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Christmas pud is back on the menu

By Dr Muiris Houston - 16th Dec 2022

Christmas pudding

I cannot but feel a glow of satisfaction about the purchase of this year’s minuscule portion of plum pudding 

Christmas is full of traditions, not least when it comes to dietary matters. However, these traditions are not immutable: Plum pudding, for example, lost its place in the Houston household’s pantheon of festive season traditions as younger tastes took over.

But as the empty nesters regain control of the kitchen, I have found myself hankering after some Christmas pud this year. 

While shopping the other day I came across a tiny plum pudding, barely enough for one serving, which I purchased. So along with some custard, pud is back on the Christmas Day menu this year.

According to a piece in The Conversation by Ms Hazel Flight, a nutritionist from Edge Hill University in the UK, Christmas pudding originated in the 14th Century as a type of porridge known as “frumenty”. 

As with many traditional foods, it has evolved significantly over time. 

It was originally made with hulled wheat, boiled in milk, seasoned with cinnamon, and coloured with saffron, according to Ms Flight’s article. It was associated with Lent and Advent and often served as a plain dish. Some recipes included additions, such as raisins, currants, prunes, wines, and spices.

In some places, this was the staple food for Christmas Eve. In the 17th Century, changes were made to the recipe. It was thickened with eggs, breadcrumbs, and dried fruit, while beer or spirits were added, and it came to resemble something like a sweet pudding. However, it was the Victorians who “fine-tuned” the recipe into what we recognise as Christmas pudding today, explained Ms Flight.

I suppose I shouldn’t be surprised to learn that Christmas pudding had a religious angle. According to Ms Flight’s article, Christmas pudding should have 13 ingredients – representing Jesus and the 12 disciples. 

Traditionally, these ingredients include: Raisins, currants, suet, brown sugar, breadcrumbs, citron, lemon peel, orange peel, flour, mixed spices, eggs, milk, and brandy. Brandy is often poured over the pudding and set alight, with the flaming brandy said to represent “the passion of Christ”.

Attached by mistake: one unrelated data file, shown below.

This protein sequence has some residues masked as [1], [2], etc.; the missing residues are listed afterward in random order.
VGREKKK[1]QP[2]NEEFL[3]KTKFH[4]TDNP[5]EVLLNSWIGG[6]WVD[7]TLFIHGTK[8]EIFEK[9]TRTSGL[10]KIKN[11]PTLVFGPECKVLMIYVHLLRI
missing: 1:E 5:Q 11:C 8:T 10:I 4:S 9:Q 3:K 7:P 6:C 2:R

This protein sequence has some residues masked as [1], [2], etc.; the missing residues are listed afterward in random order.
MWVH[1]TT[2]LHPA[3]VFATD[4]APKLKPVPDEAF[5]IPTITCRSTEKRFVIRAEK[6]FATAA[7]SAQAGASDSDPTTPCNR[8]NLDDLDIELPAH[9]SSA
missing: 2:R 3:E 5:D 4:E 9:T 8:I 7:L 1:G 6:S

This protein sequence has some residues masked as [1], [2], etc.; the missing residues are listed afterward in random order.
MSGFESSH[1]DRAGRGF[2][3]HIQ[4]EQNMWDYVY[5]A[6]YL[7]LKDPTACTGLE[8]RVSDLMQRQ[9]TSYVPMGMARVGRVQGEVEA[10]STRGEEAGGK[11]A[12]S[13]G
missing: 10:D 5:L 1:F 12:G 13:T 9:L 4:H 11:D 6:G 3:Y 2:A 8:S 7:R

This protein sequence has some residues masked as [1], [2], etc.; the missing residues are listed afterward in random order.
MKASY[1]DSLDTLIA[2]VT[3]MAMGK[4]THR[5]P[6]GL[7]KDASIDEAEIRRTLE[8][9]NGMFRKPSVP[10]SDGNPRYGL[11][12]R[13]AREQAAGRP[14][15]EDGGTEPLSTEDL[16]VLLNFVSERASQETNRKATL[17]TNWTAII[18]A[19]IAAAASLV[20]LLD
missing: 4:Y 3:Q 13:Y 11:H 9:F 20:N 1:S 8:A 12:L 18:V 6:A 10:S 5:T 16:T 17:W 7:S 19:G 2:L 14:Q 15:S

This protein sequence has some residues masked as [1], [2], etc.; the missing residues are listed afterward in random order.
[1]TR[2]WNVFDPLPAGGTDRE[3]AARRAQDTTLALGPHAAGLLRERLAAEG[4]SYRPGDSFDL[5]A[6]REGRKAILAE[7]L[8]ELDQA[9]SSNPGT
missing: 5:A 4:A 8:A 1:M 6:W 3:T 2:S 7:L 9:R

The last Sunday before Advent was known as “stir up Sunday”. The ingredients of the pudding would be assembled and stirred up in a bowl with a wooden spoon – stirring from east to west – “symbolising the journey taken by the three wise men”, outlined Ms Flight. Traditionally, every family member stirred the pudding three times and made a secret wish.

One of the realities of plum pudding in times past was how much was left over long after Christmas. Its heaviness never seemed appropriate after the New Year. Apparently more imaginative minds than mine shared recipes, such as pudding strudel and a vanilla pudding ice-cream, to help consume the leftovers. But, for as long as I can remember, pudding was one of the larger food portions thrown out after Christmas.

However, in the 21st Century, a key to green living is not producing excess in the first place. Portion size is a big part of this and so is cooking things you actually like. Just because something is traditional does not make it compulsory. As I write this I cannot but feel a certain glow of satisfaction about the purchase of this year’s minuscule portion of plum pudding!

On a serious note, the amount of packaging created by celebrating Christmas is ridiculous. A lot of seasonal wrapping is non-recyclable as it is coated in plastic. A better approach would be for us to use wrapping paper made entirely out of paper. Gift bags are another great option – they can be reused and help avoid a massive amount of waste. We can lower the impact of gifts through better choices of paper and packaging.

Finally, the suffering minds and bodies of those who experience a hangover between now and the New Year will require some hangover cures. Unless you are a teetotaler or one of the 23 per cent of drinkers who report never experiencing a below-par day following an alcohol-filled night, you may be looking for something beyond the hair of the dog.

The principle behind the hair of the dog is simply to postpone the inevitable. So how about this Mexican alternative? Vuelve a la vida (return to life) is made with prawns, lime, onions, and tomatoes – to be consumed before you hit the bed. Blood sugar levels plummet after a heavy night, so in theory, this deficit is sorted out while the alcohol leaches from your system.

I’d like to wish Medical Independent readers a quiet and happy Christmas and the very best for 2023. And may I add a festive hat-tip to the Editor and all the staff of the Mindo. Thanks everyone.

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